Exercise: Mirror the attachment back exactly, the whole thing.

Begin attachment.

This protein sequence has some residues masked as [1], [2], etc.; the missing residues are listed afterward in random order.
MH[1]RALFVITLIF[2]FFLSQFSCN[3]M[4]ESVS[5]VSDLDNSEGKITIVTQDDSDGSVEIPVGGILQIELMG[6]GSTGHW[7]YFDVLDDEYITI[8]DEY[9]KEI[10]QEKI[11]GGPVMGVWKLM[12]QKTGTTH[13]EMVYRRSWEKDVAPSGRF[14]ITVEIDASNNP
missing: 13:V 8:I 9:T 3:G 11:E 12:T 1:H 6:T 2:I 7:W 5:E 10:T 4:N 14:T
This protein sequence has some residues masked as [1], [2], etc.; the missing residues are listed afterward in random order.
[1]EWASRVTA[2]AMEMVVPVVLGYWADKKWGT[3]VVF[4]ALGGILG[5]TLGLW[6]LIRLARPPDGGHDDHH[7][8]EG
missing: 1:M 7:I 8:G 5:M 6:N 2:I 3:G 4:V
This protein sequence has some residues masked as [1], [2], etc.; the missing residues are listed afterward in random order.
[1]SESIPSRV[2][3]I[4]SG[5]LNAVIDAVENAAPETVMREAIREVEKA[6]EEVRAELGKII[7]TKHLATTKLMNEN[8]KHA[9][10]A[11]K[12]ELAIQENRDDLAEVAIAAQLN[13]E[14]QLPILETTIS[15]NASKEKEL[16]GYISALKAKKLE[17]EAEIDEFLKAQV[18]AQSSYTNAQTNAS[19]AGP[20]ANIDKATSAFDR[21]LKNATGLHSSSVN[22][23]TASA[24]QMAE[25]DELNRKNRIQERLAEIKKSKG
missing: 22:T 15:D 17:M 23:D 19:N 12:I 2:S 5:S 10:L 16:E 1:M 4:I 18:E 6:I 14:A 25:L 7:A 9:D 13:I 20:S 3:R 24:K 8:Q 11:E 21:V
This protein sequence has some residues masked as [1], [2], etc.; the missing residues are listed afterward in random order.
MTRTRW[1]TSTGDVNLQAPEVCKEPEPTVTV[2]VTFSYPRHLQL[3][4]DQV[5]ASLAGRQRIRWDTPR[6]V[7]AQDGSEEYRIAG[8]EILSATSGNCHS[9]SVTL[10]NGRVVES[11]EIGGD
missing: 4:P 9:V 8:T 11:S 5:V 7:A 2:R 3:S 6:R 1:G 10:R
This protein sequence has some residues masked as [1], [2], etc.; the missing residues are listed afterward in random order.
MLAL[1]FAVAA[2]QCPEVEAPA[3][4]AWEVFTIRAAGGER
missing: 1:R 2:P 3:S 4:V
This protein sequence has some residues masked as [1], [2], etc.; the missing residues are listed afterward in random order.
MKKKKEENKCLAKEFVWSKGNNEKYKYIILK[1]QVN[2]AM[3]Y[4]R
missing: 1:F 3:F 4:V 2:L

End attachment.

This protein sequence has some residues masked as [1], [2], etc.; the missing residues are listed afterward in random order.
MH[1]RALFVITLIF[2]FFLSQFSCN[3]M[4]ESVS[5]VSDLDNSEGKITIVTQDDSDGSVEIPVGGILQIELMG[6]GSTGHW[7]YFDVLDDEYITI[8]DEY[9]KEI[10]QEKI[11]GGPVMGVWKLM[12]QKTGTTH[13]EMVYRRSWEKDVAPSGRF[14]ITVEIDASNNP
missing: 13:V 8:I 9:T 3:G 11:E 12:T 1:H 6:T 2:I 7:W 5:E 10:T 4:N 14:T
This protein sequence has some residues masked as [1], [2], etc.; the missing residues are listed afterward in random order.
[1]EWASRVTA[2]AMEMVVPVVLGYWADKKWGT[3]VVF[4]ALGGILG[5]TLGLW[6]LIRLARPPDGGHDDHH[7][8]EG
missing: 1:M 7:I 8:G 5:M 6:N 2:I 3:G 4:V
This protein sequence has some residues masked as [1], [2], etc.; the missing residues are listed afterward in random order.
[1]SESIPSRV[2][3]I[4]SG[5]LNAVIDAVENAAPETVMREAIREVEKA[6]EEVRAELGKII[7]TKHLATTKLMNEN[8]KHA[9][10]A[11]K[12]ELAIQENRDDLAEVAIAAQLN[13]E[14]QLPILETTIS[15]NASKEKEL[16]GYISALKAKKLE[17]EAEIDEFLKAQV[18]AQSSYTNAQTNAS[19]AGP[20]ANIDKATSAFDR[21]LKNATGLHSSSVN[22][23]TASA[24]QMAE[25]DELNRKNRIQERLAEIKKSKG
missing: 22:T 15:D 17:M 23:D 19:N 12:I 2:S 5:S 10:L 16:E 1:M 4:I 18:E 6:I 14:A 25:L 7:A 9:D 13:I 20:S 3:R 24:K 8:Q 11:E 21:V
This protein sequence has some residues masked as [1], [2], etc.; the missing residues are listed afterward in random order.
MTRTRW[1]TSTGDVNLQAPEVCKEPEPTVTV[2]VTFSYPRHLQL[3][4]DQV[5]ASLAGRQRIRWDTPR[6]V[7]AQDGSEEYRIAG[8]EILSATSGNCHS[9]SVTL[10]NGRVVES[11]EIGGD
missing: 4:P 9:V 8:T 11:S 5:V 7:A 2:R 3:S 6:R 1:G 10:R
This protein sequence has some residues masked as [1], [2], etc.; the missing residues are listed afterward in random order.
MLAL[1]FAVAA[2]QCPEVEAPA[3][4]AWEVFTIRAAGGER
missing: 1:R 2:P 3:S 4:V
This protein sequence has some residues masked as [1], [2], etc.; the missing residues are listed afterward in random order.
MKKKKEENKCLAKEFVWSKGNNEKYKYIILK[1]QVN[2]AM[3]Y[4]R
missing: 1:F 3:F 4:V 2:L